This article is the second in a 4-part series:
Part 1: Continuous Improvement for Cable/Harness assembly
Part 2: Divide and Conquer your BAD Cables/Harnesses
Part 3: Getting Quality Right the First Time
Part 4: Measuring Success: Why Put a Dollar figure on Quality Improvement?
Why Put a Dollar figure on Quality Improvement?
Step 5: Measuring the results to confirm Dollar Impact.
Your First Pass or other yield metric provides great "before and after" data. Why measure impact on results?
- To confirm that you have a working solution. Sometimes there is a hitch yet to be resolved. Checking can lead to discovery of something that is not yet right.
- To improve your project estimating skills. You may discover a saving or a cost that needs to be used in the future.
- Possible pilot of a project before full scale roll out. Setting up one workstation and verifying the results can keep you from duplicating a money-losing project.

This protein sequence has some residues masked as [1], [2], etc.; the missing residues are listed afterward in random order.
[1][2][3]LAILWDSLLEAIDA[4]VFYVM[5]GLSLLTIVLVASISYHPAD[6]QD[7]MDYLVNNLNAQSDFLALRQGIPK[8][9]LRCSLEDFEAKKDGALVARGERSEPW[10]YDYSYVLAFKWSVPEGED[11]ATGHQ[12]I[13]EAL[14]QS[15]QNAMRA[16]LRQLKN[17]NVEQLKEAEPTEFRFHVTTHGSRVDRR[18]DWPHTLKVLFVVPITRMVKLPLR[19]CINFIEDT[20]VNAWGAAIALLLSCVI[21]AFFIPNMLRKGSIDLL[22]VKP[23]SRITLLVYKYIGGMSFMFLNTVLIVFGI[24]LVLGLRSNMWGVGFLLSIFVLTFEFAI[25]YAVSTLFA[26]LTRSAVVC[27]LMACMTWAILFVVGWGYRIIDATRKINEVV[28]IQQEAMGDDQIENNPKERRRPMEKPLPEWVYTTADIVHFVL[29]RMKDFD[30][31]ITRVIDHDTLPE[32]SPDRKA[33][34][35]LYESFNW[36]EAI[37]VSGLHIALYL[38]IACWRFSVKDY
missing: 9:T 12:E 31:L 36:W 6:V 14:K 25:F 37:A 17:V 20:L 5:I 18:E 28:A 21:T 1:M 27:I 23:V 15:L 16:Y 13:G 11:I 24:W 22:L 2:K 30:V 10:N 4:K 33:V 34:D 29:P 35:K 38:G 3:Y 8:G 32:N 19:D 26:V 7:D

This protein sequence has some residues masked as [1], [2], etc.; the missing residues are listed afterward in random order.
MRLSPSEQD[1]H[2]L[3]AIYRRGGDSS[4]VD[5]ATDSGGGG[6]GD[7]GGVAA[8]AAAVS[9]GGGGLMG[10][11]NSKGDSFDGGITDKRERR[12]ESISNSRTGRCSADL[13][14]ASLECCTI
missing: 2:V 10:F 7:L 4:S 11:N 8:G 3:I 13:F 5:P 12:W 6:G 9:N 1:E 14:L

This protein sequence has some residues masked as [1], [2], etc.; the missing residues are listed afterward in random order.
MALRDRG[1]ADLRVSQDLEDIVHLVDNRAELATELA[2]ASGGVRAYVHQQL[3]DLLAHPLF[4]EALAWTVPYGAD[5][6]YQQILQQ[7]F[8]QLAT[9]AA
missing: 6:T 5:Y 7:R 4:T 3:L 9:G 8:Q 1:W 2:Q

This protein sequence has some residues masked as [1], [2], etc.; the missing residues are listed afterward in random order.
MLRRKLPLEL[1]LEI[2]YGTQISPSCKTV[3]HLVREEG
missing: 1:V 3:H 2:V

- To gain credibility by demonstrating, not just projecting, savings. It will be easier to get funding next time around.
Remember our 5 steps:
- Measure first pass yield or some kind of errors per 'x' opportunities.
- Treat mystery defects as "Gold."
- Evaluate causes.
- Take action. Consider all the options and estimate the impact. Keep asking, "How can we make sure we do it right the first time?"
- Measure the results of the change. We need feedback on our projects, just like we need feedback for operators.
- Bonus step: The Japanese lean call it Yokoten: "To share best practice across your organization." Are there other production stations, lines, or divisions that would benefit from such improvements? Also remember that you can impress customers with your focus on "Best Practices" that explain why your quality is exceptional and your costs can be low.